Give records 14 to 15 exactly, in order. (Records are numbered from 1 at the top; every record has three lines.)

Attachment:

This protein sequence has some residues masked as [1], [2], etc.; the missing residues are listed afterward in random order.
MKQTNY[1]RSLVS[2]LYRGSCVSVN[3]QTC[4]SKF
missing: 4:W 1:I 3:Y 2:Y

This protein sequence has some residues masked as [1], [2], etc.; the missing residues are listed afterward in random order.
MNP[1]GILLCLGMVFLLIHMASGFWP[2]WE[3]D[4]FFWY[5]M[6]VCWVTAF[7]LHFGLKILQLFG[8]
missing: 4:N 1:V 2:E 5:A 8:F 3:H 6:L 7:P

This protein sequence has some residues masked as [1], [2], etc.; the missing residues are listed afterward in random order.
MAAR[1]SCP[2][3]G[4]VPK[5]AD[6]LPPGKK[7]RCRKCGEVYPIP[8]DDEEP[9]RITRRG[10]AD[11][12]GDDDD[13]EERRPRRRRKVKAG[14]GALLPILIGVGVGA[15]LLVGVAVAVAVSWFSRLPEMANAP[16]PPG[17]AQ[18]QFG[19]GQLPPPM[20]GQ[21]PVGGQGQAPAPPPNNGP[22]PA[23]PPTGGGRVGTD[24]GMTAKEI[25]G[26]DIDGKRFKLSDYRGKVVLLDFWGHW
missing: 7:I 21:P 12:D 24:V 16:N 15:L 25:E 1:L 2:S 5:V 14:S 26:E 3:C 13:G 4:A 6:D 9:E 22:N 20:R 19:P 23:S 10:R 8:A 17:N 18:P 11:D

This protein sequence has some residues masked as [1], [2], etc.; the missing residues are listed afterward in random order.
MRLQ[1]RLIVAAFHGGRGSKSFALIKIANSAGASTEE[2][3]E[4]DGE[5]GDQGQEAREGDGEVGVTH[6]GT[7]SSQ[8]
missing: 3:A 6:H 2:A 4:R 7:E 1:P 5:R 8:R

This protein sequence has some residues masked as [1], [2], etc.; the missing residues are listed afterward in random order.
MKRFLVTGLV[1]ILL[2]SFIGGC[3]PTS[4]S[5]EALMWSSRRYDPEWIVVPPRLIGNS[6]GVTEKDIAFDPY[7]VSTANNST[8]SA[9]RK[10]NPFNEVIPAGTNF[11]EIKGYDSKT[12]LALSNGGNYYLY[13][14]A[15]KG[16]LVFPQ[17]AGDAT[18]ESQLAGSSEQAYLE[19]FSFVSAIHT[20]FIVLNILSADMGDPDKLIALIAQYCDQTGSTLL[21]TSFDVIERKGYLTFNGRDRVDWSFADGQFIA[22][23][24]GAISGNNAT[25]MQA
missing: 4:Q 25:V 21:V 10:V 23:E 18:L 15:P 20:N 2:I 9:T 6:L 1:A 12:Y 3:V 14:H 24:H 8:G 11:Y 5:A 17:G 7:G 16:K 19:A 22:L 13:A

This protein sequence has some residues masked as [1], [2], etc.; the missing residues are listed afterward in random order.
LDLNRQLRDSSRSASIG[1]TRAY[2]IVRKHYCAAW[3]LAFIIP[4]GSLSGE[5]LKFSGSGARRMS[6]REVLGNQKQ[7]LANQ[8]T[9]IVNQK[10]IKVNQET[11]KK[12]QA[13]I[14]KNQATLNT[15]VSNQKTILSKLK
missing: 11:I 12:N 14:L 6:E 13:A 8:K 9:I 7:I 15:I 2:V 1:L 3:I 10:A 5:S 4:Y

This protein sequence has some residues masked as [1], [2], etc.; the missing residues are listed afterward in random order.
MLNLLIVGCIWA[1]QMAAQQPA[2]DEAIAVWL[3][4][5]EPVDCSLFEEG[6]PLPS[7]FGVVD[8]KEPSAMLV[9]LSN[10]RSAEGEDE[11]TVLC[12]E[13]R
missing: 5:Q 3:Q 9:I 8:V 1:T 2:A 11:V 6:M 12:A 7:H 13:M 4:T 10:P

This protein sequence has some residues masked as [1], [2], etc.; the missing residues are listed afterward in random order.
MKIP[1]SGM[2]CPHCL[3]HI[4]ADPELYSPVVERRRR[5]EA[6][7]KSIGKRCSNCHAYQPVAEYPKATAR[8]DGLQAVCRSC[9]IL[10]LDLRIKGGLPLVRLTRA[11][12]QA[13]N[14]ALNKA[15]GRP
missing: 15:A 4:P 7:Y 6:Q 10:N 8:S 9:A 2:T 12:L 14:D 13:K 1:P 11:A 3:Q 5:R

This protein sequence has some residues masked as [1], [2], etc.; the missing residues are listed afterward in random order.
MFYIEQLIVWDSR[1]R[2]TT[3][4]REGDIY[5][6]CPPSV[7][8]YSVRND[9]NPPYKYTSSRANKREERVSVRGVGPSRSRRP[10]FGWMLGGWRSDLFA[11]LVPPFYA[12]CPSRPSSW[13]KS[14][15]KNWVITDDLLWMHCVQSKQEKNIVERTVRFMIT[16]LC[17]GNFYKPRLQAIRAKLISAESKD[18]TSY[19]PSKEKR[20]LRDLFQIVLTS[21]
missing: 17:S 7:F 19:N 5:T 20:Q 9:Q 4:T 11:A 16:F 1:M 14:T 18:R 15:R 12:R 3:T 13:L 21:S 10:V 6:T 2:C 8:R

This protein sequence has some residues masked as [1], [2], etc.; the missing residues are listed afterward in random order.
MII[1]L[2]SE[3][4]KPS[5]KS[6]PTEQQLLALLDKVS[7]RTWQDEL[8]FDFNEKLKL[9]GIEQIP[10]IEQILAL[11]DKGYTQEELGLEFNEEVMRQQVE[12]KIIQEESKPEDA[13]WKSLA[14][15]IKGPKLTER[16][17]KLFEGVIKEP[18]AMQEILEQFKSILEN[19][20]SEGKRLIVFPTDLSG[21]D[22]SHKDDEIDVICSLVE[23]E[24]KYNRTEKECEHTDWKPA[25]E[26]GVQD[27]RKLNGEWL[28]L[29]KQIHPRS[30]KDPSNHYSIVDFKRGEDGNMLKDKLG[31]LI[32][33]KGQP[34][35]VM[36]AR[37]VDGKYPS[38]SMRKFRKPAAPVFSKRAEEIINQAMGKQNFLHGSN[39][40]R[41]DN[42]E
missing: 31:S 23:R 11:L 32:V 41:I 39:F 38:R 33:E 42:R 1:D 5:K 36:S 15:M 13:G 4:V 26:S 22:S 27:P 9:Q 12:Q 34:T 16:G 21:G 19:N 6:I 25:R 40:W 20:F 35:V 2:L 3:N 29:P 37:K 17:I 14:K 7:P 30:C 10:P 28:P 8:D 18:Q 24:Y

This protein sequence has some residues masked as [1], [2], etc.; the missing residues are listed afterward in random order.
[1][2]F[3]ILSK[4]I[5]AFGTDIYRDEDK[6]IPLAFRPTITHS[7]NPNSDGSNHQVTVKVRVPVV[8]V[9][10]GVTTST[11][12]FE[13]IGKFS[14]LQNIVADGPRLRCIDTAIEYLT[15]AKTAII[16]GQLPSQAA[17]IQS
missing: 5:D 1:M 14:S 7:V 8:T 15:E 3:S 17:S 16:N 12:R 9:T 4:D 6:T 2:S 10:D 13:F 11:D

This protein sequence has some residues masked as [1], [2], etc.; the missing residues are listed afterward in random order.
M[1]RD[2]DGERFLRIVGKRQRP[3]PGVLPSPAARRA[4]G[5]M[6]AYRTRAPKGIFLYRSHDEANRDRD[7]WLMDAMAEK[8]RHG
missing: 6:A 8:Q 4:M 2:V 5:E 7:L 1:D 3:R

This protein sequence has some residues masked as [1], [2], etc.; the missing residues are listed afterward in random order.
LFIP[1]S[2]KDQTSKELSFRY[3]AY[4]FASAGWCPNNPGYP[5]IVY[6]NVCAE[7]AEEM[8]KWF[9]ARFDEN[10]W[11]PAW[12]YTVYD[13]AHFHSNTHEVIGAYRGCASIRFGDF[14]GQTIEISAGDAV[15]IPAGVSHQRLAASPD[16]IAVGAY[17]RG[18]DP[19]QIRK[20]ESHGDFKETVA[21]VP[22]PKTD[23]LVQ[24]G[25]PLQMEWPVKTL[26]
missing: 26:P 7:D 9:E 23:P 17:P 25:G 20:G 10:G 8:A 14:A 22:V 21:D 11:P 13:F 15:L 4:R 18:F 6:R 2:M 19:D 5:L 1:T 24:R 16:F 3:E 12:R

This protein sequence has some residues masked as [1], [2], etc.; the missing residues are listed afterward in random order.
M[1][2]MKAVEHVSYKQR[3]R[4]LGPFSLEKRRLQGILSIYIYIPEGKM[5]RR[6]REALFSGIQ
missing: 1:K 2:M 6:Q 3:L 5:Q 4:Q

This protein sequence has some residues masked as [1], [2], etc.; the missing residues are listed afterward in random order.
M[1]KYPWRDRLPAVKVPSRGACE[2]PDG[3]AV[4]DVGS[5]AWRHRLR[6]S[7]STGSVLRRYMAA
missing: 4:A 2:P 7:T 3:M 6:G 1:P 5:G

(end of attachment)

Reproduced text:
This protein sequence has some residues masked as [1], [2], etc.; the missing residues are listed afterward in random order.
M[1][2]MKAVEHVSYKQR[3]R[4]LGPFSLEKRRLQGILSIYIYIPEGKM[5]RR[6]REALFSGIQ
missing: 1:K 2:M 6:Q 3:L 5:Q 4:Q

This protein sequence has some residues masked as [1], [2], etc.; the missing residues are listed afterward in random order.
M[1]KYPWRDRLPAVKVPSRGACE[2]PDG[3]AV[4]DVGS[5]AWRHRLR[6]S[7]STGSVLRRYMAA
missing: 4:A 2:P 7:T 3:M 6:G 1:P 5:G